The security vestibule is electronically locked and controlled from the main office, which maintains a full vantage of the space through laminated glazing, security cameras, and a sliding window with a transaction counter. Once inside the security vestibule, visitors move to the security window, where they sign in. The receptionist is able to view the body language of the person requesting entry, informing their decision whether to permit or deny. 


Once the receptionist has reviewed their credentials and determined that no obvious threat is present, the person is issued a “visitor’s pass,” and the receptionist electronically releases the lock at the inner door of the security vestibule, allowing entrance to the school. In the event of a perceived threat, the receptionist is able to alert proper authorities via a “panic button” that electronically locks down all vestibule doors leading into the school. The intent is to slow down unwelcome visitors, allowing first responders time to arrive and intervene, should they remain onsite.

  1. Video Intercom System: visual identification and 2-way radio with receptionist. Remote door release by receptionst.
  2. Security vestibule: where visitors are detained prior to gaining access to building. Receptionist's option to release door or contact authorities.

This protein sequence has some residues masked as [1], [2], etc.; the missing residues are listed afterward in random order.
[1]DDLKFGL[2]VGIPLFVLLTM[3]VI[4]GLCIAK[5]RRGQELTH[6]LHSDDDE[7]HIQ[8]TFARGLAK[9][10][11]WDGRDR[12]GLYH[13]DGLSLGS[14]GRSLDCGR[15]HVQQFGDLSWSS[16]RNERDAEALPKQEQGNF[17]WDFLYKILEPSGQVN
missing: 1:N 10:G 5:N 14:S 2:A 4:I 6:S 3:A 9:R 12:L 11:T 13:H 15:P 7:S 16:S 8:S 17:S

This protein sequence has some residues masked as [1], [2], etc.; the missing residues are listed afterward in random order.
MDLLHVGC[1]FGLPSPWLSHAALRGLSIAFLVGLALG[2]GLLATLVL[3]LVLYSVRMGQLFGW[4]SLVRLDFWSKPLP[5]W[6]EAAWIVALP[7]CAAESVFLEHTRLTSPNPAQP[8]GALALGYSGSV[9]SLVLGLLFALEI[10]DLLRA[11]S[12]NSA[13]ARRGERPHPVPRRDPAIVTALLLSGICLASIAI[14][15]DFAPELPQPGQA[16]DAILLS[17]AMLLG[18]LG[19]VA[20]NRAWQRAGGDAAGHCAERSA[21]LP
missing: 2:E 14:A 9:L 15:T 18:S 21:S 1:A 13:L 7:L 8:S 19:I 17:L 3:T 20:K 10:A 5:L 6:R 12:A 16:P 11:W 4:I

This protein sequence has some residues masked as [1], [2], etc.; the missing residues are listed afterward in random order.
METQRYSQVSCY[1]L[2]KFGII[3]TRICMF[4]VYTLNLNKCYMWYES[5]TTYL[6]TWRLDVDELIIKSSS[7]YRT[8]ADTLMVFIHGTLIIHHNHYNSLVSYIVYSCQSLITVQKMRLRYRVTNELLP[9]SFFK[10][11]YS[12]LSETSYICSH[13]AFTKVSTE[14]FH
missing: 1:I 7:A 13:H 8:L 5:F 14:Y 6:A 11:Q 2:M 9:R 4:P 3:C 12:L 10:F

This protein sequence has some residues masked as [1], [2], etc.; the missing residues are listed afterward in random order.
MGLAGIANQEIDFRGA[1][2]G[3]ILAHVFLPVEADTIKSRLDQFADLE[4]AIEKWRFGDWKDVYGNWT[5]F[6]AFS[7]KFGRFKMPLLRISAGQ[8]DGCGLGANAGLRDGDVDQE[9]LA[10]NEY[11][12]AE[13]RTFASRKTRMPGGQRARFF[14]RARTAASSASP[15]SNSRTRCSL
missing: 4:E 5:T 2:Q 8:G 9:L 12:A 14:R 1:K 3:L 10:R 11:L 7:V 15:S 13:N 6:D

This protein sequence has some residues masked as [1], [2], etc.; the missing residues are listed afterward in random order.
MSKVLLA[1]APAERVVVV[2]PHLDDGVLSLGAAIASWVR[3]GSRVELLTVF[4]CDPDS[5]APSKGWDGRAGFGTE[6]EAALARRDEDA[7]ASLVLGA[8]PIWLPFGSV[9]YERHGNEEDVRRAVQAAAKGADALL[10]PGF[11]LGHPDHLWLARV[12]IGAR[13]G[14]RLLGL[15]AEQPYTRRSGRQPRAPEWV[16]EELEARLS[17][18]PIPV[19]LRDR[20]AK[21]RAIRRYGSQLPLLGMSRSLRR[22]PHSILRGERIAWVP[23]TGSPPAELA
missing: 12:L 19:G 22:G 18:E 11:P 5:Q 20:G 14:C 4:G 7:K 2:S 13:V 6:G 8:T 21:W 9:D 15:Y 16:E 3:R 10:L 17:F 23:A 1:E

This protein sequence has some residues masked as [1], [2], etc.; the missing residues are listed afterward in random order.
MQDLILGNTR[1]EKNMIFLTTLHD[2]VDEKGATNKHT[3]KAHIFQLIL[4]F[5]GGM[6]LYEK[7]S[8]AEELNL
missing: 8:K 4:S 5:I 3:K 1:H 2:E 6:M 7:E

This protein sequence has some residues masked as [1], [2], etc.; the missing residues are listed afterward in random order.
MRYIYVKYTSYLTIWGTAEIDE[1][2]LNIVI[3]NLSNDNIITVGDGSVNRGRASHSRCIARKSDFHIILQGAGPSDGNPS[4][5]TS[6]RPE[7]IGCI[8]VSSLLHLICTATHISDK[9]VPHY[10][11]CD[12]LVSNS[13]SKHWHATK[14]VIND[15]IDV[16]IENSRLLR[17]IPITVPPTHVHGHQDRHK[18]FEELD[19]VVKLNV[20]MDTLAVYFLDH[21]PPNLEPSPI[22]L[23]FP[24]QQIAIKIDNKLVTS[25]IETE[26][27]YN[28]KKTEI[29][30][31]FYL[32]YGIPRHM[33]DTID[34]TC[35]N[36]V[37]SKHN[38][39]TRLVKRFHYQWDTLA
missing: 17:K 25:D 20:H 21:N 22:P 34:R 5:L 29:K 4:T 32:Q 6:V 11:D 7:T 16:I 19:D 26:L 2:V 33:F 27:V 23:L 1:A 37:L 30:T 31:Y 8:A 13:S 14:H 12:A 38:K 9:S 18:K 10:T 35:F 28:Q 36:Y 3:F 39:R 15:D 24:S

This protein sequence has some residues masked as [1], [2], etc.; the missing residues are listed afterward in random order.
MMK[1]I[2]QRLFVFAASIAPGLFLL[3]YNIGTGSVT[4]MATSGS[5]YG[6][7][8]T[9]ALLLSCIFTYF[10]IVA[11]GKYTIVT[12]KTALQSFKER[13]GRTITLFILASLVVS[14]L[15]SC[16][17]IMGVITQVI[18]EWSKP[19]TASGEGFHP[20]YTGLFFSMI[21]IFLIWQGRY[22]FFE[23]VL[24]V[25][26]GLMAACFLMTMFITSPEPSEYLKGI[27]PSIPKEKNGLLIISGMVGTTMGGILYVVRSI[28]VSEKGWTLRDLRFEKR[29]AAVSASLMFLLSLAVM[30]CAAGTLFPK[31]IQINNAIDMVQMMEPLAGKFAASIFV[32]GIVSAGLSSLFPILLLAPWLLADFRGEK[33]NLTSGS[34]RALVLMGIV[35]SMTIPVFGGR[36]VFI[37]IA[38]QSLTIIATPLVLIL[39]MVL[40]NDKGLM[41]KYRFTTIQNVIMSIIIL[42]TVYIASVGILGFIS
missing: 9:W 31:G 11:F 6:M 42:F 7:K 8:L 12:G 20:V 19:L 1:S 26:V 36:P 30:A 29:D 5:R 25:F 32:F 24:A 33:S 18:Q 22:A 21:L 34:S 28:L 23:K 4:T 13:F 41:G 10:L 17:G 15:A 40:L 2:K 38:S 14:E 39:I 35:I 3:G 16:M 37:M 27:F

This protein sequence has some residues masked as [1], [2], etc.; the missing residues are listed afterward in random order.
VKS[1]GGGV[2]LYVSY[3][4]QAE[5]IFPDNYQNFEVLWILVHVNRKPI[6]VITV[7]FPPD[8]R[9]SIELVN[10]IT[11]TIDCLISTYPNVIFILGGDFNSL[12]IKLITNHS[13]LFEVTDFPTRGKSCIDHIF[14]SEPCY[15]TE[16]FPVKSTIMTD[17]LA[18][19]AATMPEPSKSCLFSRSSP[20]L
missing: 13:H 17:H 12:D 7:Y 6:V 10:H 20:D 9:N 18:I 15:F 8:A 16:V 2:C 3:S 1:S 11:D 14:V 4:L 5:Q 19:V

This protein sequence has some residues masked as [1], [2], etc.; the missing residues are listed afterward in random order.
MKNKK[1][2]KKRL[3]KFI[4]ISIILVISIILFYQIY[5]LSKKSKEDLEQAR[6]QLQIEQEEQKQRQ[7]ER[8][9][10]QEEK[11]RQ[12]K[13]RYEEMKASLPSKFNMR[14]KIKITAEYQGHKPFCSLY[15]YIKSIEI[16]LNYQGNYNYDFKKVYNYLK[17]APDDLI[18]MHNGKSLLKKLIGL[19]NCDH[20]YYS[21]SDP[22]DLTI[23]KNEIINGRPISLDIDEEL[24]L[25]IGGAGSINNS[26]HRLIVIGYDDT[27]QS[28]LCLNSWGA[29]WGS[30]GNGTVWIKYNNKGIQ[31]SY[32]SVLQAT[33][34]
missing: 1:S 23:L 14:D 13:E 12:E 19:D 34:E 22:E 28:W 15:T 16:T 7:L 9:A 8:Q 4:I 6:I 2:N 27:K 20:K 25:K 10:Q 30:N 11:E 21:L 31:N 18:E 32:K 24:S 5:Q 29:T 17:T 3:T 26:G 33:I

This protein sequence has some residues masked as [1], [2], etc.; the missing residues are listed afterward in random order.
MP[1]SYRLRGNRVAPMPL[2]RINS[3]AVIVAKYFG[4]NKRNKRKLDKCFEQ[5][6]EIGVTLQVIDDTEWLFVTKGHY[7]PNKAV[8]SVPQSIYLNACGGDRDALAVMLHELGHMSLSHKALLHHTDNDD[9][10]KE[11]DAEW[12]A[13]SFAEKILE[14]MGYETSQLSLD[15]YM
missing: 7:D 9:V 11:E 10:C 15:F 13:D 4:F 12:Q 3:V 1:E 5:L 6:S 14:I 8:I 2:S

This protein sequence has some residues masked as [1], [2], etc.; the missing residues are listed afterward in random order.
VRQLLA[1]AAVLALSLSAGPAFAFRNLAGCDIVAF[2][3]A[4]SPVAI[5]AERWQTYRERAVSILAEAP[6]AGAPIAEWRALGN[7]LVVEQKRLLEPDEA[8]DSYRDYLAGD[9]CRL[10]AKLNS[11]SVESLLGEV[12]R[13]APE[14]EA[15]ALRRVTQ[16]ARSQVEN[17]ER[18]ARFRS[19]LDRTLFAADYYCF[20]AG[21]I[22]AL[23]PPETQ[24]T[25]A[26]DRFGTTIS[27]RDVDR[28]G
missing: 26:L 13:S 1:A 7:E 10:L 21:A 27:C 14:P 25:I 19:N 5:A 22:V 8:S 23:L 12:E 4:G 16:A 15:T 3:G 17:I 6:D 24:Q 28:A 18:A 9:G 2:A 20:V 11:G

3. Escort: once inside building, visitor may stop in office or be met by an escort to continue into school.

Integrated Electronic Security Systems

In addition to the aforementioned architectural strategies, SMMA also utilizes integrated electronic security system (IESS) design methodology in its school projects. The IESS comprises three subsystems: intrusion detection, CCTV, and access control. The systems integrate and are viewed as one via a single security graphical user interface (GUI). 

The intrusion-detection system consists of a main security panel, keypads, motion detectors, and door contacts.  The main security panel communicates with the access control and CCTV systems as part of the IESS topology. Motion detectors are included in each ground-level perimeter classroom, as well as in other spaces with ground-level windows, to send an alarm in the event of a break-in. Contacts at each exterior door are programmed to send an alarm when a door is opened at any time when the building is scheduled to be locked. The system can be partitioned into zones, making it possible to use the gymnasium area or other public areas, while the remainder of the school remains alarmed